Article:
We climb narrow metal steps from the top floor of the Boston Design Center, set out through a heavy, metal door, and over a final raised ledge at the bottom of the door that can only be intended to discourage entrance onto the roof. Even before my eyes adjust to the brilliant sunlight, with my first breath, I can feel the farm in my lungs. It is not exactly just the smell of things growing; more the feeling of being given pure, new oxygen, in even exchange for the CO2 I am offering. When, still squinting, I first see the careful rows of vibrant life, I have that feeling of gazing at a mirage – it seems a bit of that visible, liquidy heat shimmers up into the air just beyond the edge of the rooftop, slightly obscuring the Boston skyline, at eye-level, off in the distance.

Rows of carefully placed, repurposed milk crates open up before me, filled with rich, warm, nutrient soil, brimming over with green accented by bits of red from ripening tomatoes, orange from squash blossoms, and purple from a special variety of basil, peaking through. I almost don’t believe Courtney, when she later explains that of the 1700 milk crates, 500 were filled with soil, and carried up those narrow metal steps by hand – 200 by Courtney and John on their own, and 300 in one morning (10,000 pounds of soil!) with a crew of nine. I walk with Courtney through the raised fields and she gently shows me each species of plant, picking a few tastes for me – the sweet burst of sunshine of a cherry tomato; the striking contrast between the bright citrus of lemon basil, and the soft spice of opal basil; the delicate pepper of perfect arugula. I recognize then, that the deep love and dedication she and John put into their farm every day extend far beyond the sweat and muscle-power they would have expended to lug those first crates up the steep stairs (The remaining 1200 crates lifted over the side of the building with the assistance of a massive crane, and Courtney and John did concede to outsource the crane operation!)

Higher Ground Produce

A sampling of Higher Ground’s current crop — purple basil, squash plants, and greens

Courtney and John had been carrying around the seeds of Higher Ground in suspended animation for years, since they first met in college and acknowledged shared passions for sustainable food, farming, and agriculture. Finally, in July of 2013, following months of impassioned conversations with the – supportive – Boston Redevelopment Authority, mountains of permitting paperwork, several failed attempts to find the right rooftop, and finally, a whirlwind Kickstarter campaign, they were able to plant those seeds on the top of the Boston Design Center. With a relatively short window left in the growing season for 2013, Courtney and John still managed to produce a trial crop of tomatoes – some of those hearty plants, Courtney showed me, have been trying to push their way back in on their own this year, in rows of soil intended for – and planted with! – other crops.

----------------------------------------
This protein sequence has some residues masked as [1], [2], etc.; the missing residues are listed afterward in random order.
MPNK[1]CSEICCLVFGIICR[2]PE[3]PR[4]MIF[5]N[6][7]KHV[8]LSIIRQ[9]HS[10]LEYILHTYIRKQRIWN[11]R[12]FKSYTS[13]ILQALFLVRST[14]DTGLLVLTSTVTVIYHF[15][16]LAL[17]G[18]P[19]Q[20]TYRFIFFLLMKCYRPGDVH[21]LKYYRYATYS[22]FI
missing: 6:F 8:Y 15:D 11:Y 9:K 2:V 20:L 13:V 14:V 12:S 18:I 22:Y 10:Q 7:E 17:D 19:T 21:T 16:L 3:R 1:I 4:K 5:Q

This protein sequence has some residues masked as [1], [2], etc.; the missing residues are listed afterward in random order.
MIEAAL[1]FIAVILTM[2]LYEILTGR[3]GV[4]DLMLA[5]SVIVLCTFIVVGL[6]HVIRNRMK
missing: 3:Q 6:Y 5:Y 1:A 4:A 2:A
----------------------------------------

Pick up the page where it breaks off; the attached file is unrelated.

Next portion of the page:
2014 has been their first season of full production, supplying some of Boston’s most outstanding restaurants, specialty food stores, and markets with an exceptional variety of organic fare. Hopefully, by now, if you have been by our South End shop this summer, you have tasted their arugula, tomatoes, and fresh basil for yourself. (They were one of the only farms in the area not affected by the basil blight, so if you were fretting the loss of all the pesto you were planning to make and put away for the winter, there is still basil to be had!)

You might ask, why an open-air rooftop farm in New England, rather than the greenhouse model, which could extend the growing season? First and foremost, Courtney explained, she and John simply love being outdoors, and frankly, the possibility of being cooped up inside a greenhouse was never on the table. Moreover, the open-air farm is actually more economical to run – so it was an easy decision. One of the biggest challenges with an open-air farm, however, is keeping the soil fertile and healthy, without readily being able to use many traditional techniques. For example, in order to fertilize with cover crop (green manure), which would be ideal for the plants, they would have to find a way to turn it into the planters by hand. That is one challenge they have not solved yet, but Courtney is hopeful, “Most of my best ideas come to me while I’m trying to fall asleep at night, so I’m sure some kind of answer will pop in my brain.”